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Let’s look at the four main factors to keep in mind when answering this important question.
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You found a four-legged best friend through a shelter or rescue organization, and now that he’s settled into his new life, are you wondering just how much exercise your dog needs? It’s a great question. The answer is: It depends.
What does it depend on? Quite a few things, but here are the four biggies:
If your dog is a puppy, you can quite easily over-exercise the little cutie. It’s important to allow your dog’s body to grow up before you put too much physical exertion on those tender bones. I encourage two to three half-hour exploration times outside in the backyard on leash after at least two rounds of puppy vaccines. Please don’t go jogging with a dog until she is about a year old. Same thing with long hikes.
Sometimes with a rescue dog, we have little clue what breed our new friend is. Some breeds have more stamina and energy than others. If you end up with a dog who has Border Collie, Australian Shepherd, or German Shepherd in his lineage, be prepared to provide quite a lot of physical exercise. Same thing with many terriers and hunting breeds. Breeds with shortened muzzles often have a harder time breathing, so you would not take your Pug or Bulldog on as long or as strenuous of an outing.
Keep in mind, however, that while breeds give us an idea of what the dog was bred to do in the past, that doesn’t mean you have a working Labrador Retriever on your hands. Most dogs don’t have jobs anymore but instead are companions. I have two Border Collies, and they love to herd sheep but are also happy to have a lazy day or even several lazy days. In other words, take into consideration the dog you find in front of you while keeping his breeding in mind. Believe it or not, some Border Collies do not herd sheep or have any desire to!
Some dogs had a rough life before they were rescued, and they may need some serious rest and relaxation. If you suspect your dog might have any pain anywhere in her body, please head to a veterinarian right away. Some dogs are quite stoic, so it can really require an observant pet parent to even suspect a pain issue.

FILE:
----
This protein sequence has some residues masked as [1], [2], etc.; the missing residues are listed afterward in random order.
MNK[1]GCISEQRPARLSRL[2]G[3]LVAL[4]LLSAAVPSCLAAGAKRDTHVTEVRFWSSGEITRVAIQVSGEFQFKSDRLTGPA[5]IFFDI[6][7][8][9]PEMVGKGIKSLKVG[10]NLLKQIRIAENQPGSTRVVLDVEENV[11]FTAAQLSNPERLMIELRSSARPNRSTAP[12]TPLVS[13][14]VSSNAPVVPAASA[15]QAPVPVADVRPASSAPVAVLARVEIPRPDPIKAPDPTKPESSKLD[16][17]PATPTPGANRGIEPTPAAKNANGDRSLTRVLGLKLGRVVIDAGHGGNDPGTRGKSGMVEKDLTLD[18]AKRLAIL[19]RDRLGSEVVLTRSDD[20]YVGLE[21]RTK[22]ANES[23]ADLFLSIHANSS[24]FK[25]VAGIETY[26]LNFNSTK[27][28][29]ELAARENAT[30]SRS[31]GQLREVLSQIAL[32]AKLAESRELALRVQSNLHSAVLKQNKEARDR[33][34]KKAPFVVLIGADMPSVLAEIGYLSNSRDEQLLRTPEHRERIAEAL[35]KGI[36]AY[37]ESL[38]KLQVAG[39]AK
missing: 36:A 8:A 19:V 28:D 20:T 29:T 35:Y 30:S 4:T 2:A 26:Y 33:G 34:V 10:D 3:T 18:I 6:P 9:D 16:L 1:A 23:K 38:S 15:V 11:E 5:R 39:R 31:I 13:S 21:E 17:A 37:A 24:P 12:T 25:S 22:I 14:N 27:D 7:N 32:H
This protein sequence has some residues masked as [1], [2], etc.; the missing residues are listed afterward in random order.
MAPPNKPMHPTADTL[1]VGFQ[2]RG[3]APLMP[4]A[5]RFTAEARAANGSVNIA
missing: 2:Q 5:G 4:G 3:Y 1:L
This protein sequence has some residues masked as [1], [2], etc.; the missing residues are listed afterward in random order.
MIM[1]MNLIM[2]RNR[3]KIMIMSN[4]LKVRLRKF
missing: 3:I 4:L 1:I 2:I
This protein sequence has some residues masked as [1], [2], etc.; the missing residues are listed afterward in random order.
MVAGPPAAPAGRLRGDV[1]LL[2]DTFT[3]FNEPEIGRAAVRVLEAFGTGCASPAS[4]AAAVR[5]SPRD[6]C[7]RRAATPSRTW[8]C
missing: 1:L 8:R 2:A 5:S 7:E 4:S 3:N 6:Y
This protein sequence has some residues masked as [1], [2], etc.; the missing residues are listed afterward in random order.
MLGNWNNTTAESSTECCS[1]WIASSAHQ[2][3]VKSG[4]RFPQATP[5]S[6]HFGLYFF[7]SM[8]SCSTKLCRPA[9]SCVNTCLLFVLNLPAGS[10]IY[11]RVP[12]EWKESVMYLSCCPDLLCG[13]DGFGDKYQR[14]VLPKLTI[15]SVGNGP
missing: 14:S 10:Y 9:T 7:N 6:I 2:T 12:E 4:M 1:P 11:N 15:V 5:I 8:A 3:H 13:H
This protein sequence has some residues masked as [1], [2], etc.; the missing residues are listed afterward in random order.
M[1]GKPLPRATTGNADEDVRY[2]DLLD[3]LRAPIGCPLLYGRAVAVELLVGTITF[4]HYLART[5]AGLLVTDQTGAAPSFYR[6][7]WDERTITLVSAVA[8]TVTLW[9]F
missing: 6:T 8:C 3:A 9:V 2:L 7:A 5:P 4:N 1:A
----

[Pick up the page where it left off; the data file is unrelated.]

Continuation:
For example, my male Border Collie Radar once split his leg down to the bone on one of our hikes and never yelped or limped. When we got home, I just happened to notice some blood on his front leg, so I parted his fur and nearly fainted when I saw the gash. Off we went to the emergency veterinarian, but I might not have even been aware of the injury because he is so stoic.
While dogs obviously don’t put on shoes to go outside, they nonetheless have paws we need to protect, especially from harsh weather. If you go outside in the summer months and put your palm down on the street, and it feels really hot to you, it is too hot for your dog.
Humidity is a concern for dogs as well. If you live in a humid climate, please take extra care not to run a dog in the middle of the day during hot months. I hear of too many preventable canine deaths because of well-meaning owners exercising their dog when it’s too hot outside. Additionally some dogs are terrified of thunder, so plan your outings when there are no thunderstorms in the forecast. A dog’s hearing is much more sensitive than our own.
Also keep in mind that a dog’s nose is incredibly sensitive. I often say that if we could see what they can smell, we’d marvel that any dogs agreed to return to their owners the second we took them outside. It’s crucial that dog owners don’t over-focus on the physical movement of exercise. We need to exercise a dog’s mind, and one of her favorite ways is to sniff things out. Why not begin and end each walk by allowing your dog to set the pace? If you did, you’d get to see how very focused his nose is. He’ll actually be more tired from a good sniffing walk than a long run because we’ve allowed him to think through his powerful nose.
Overall, have fun and be sure to meet your dog’s needs as well as your own. They need water just like we do when we are exercising. Also be sure to outfit your dog appropriately: no choke, prong, or shock collars. A harness and a 6-foot leash are the most comfortable for your dog. Finally, be sure your dog has current tags with your phone number listed just in case she gets separated from you.
Top photo: Running dog by Shutterstock.
Annie Phenix is a Colorado-based professional writer and dog trainer. She is the Trainer in Residence for Dogster.com and she writes a column for Dogster Magazine and other publications. She is the author of a Spring 2016 book, titled The Midnight Dog Walkers (I-5 Publishing).
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